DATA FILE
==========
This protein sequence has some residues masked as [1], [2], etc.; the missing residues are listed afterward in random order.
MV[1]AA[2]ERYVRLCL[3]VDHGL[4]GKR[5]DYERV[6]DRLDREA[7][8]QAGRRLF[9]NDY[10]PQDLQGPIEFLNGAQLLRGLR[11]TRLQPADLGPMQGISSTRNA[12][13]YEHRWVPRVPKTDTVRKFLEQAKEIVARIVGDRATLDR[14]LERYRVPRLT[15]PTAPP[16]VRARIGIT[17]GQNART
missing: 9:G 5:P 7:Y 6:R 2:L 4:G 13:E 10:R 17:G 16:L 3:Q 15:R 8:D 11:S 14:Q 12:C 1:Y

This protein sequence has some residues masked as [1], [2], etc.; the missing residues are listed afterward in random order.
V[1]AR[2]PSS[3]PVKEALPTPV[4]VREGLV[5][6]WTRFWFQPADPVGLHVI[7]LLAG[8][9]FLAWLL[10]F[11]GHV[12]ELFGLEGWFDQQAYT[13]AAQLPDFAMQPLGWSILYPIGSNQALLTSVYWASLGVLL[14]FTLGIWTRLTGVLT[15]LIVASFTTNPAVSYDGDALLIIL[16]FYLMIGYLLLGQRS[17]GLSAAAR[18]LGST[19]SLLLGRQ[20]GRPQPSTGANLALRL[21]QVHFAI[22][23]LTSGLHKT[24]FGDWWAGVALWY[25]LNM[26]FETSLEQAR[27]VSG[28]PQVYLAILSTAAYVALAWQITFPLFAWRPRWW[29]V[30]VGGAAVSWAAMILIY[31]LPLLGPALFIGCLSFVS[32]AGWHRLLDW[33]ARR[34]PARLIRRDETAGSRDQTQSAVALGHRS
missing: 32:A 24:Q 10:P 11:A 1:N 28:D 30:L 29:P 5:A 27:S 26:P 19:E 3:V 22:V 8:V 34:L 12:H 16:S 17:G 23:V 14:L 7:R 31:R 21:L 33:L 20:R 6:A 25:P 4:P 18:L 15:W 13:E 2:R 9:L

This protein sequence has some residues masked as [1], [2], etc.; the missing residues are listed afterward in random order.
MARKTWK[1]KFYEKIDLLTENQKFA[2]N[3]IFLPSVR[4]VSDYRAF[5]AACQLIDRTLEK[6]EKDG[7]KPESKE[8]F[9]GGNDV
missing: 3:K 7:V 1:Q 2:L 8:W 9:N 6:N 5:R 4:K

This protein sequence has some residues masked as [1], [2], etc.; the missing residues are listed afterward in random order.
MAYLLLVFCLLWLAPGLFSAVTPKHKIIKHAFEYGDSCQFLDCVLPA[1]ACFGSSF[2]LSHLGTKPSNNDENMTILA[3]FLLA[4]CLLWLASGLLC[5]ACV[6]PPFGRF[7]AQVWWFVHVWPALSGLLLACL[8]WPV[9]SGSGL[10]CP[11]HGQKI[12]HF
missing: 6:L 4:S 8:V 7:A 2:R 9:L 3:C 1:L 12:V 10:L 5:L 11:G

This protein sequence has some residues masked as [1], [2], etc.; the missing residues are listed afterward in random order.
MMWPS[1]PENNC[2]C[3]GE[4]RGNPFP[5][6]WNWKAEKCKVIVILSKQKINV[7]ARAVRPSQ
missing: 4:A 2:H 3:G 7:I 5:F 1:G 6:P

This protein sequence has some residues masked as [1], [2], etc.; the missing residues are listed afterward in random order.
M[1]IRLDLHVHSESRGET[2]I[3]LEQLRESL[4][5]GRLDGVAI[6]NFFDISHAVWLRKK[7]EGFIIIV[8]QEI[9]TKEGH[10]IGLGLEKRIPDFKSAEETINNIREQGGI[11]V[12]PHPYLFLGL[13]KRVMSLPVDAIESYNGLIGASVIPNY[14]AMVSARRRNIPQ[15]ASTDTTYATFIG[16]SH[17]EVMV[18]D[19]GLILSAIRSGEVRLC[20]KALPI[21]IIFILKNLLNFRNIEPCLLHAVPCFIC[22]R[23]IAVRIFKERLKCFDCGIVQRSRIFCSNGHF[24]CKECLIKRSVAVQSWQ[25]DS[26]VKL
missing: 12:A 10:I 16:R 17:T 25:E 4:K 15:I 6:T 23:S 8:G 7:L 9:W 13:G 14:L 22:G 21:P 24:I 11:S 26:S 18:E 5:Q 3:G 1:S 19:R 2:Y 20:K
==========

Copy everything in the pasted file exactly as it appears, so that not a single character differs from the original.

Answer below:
This protein sequence has some residues masked as [1], [2], etc.; the missing residues are listed afterward in random order.
MV[1]AA[2]ERYVRLCL[3]VDHGL[4]GKR[5]DYERV[6]DRLDREA[7][8]QAGRRLF[9]NDY[10]PQDLQGPIEFLNGAQLLRGLR[11]TRLQPADLGPMQGISSTRNA[12][13]YEHRWVPRVPKTDTVRKFLEQAKEIVARIVGDRATLDR[14]LERYRVPRLT[15]PTAPP[16]VRARIGIT[17]GQNART
missing: 9:G 5:P 7:Y 6:R 2:L 4:G 13:E 10:R 17:G 16:L 3:Q 15:R 8:D 11:S 14:Q 12:C 1:Y

This protein sequence has some residues masked as [1], [2], etc.; the missing residues are listed afterward in random order.
V[1]AR[2]PSS[3]PVKEALPTPV[4]VREGLV[5][6]WTRFWFQPADPVGLHVI[7]LLAG[8][9]FLAWLL[10]F[11]GHV[12]ELFGLEGWFDQQAYT[13]AAQLPDFAMQPLGWSILYPIGSNQALLTSVYWASLGVLL[14]FTLGIWTRLTGVLT[15]LIVASFTTNPAVSYDGDALLIIL[16]FYLMIGYLLLGQRS[17]GLSAAAR[18]LGST[19]SLLLGRQ[20]GRPQPSTGANLALRL[21]QVHFAI[22][23]LTSGLHKT[24]FGDWWAGVALWY[25]LNM[26]FETSLEQAR[27]VSG[28]PQVYLAILSTAAYVALAWQITFPLFAWRPRWW[29]V[30]VGGAAVSWAAMILIY[31]LPLLGPALFIGCLSFVS[32]AGWHRLLDW[33]ARR[34]PARLIRRDETAGSRDQTQSAVALGHRS
missing: 32:A 24:Q 10:P 11:A 1:N 28:D 30:L 29:P 5:A 27:S 26:P 19:E 3:V 22:V 8:V 34:L 12:H 16:S 17:G 23:V 14:L 7:R 31:R 21:L 33:L 20:R 6:A 25:P 4:P 18:L 15:W 13:E 2:R 9:L

This protein sequence has some residues masked as [1], [2], etc.; the missing residues are listed afterward in random order.
MARKTWK[1]KFYEKIDLLTENQKFA[2]N[3]IFLPSVR[4]VSDYRAF[5]AACQLIDRTLEK[6]EKDG[7]KPESKE[8]F[9]GGNDV
missing: 3:K 7:V 1:Q 2:L 8:W 9:N 6:N 5:R 4:K

This protein sequence has some residues masked as [1], [2], etc.; the missing residues are listed afterward in random order.
MAYLLLVFCLLWLAPGLFSAVTPKHKIIKHAFEYGDSCQFLDCVLPA[1]ACFGSSF[2]LSHLGTKPSNNDENMTILA[3]FLLA[4]CLLWLASGLLC[5]ACV[6]PPFGRF[7]AQVWWFVHVWPALSGLLLACL[8]WPV[9]SGSGL[10]CP[11]HGQKI[12]HF
missing: 6:L 4:S 8:V 7:A 2:R 9:L 3:C 1:L 12:V 10:L 5:L 11:G

This protein sequence has some residues masked as [1], [2], etc.; the missing residues are listed afterward in random order.
MMWPS[1]PENNC[2]C[3]GE[4]RGNPFP[5][6]WNWKAEKCKVIVILSKQKINV[7]ARAVRPSQ
missing: 4:A 2:H 3:G 7:I 5:F 1:G 6:P

This protein sequence has some residues masked as [1], [2], etc.; the missing residues are listed afterward in random order.
M[1]IRLDLHVHSESRGET[2]I[3]LEQLRESL[4][5]GRLDGVAI[6]NFFDISHAVWLRKK[7]EGFIIIV[8]QEI[9]TKEGH[10]IGLGLEKRIPDFKSAEETINNIREQGGI[11]V[12]PHPYLFLGL[13]KRVMSLPVDAIESYNGLIGASVIPNY[14]AMVSARRRNIPQ[15]ASTDTTYATFIG[16]SH[17]EVMV[18]D[19]GLILSAIRSGEVRLC[20]KALPI[21]IIFILKNLLNFRNIEPCLLHAVPCFIC[22]R[23]IAVRIFKERLKCFDCGIVQRSRIFCSNGHF[24]CKECLIKRSVAVQSWQ[25]DS[26]VKL
missing: 12:A 10:I 16:R 17:T 25:E 4:K 15:I 6:T 23:S 8:G 7:L 9:W 13:G 14:L 22:G 21:P 24:I 11:S 26:S 18:E 5:Q 3:G 1:S 19:R 2:Y 20:K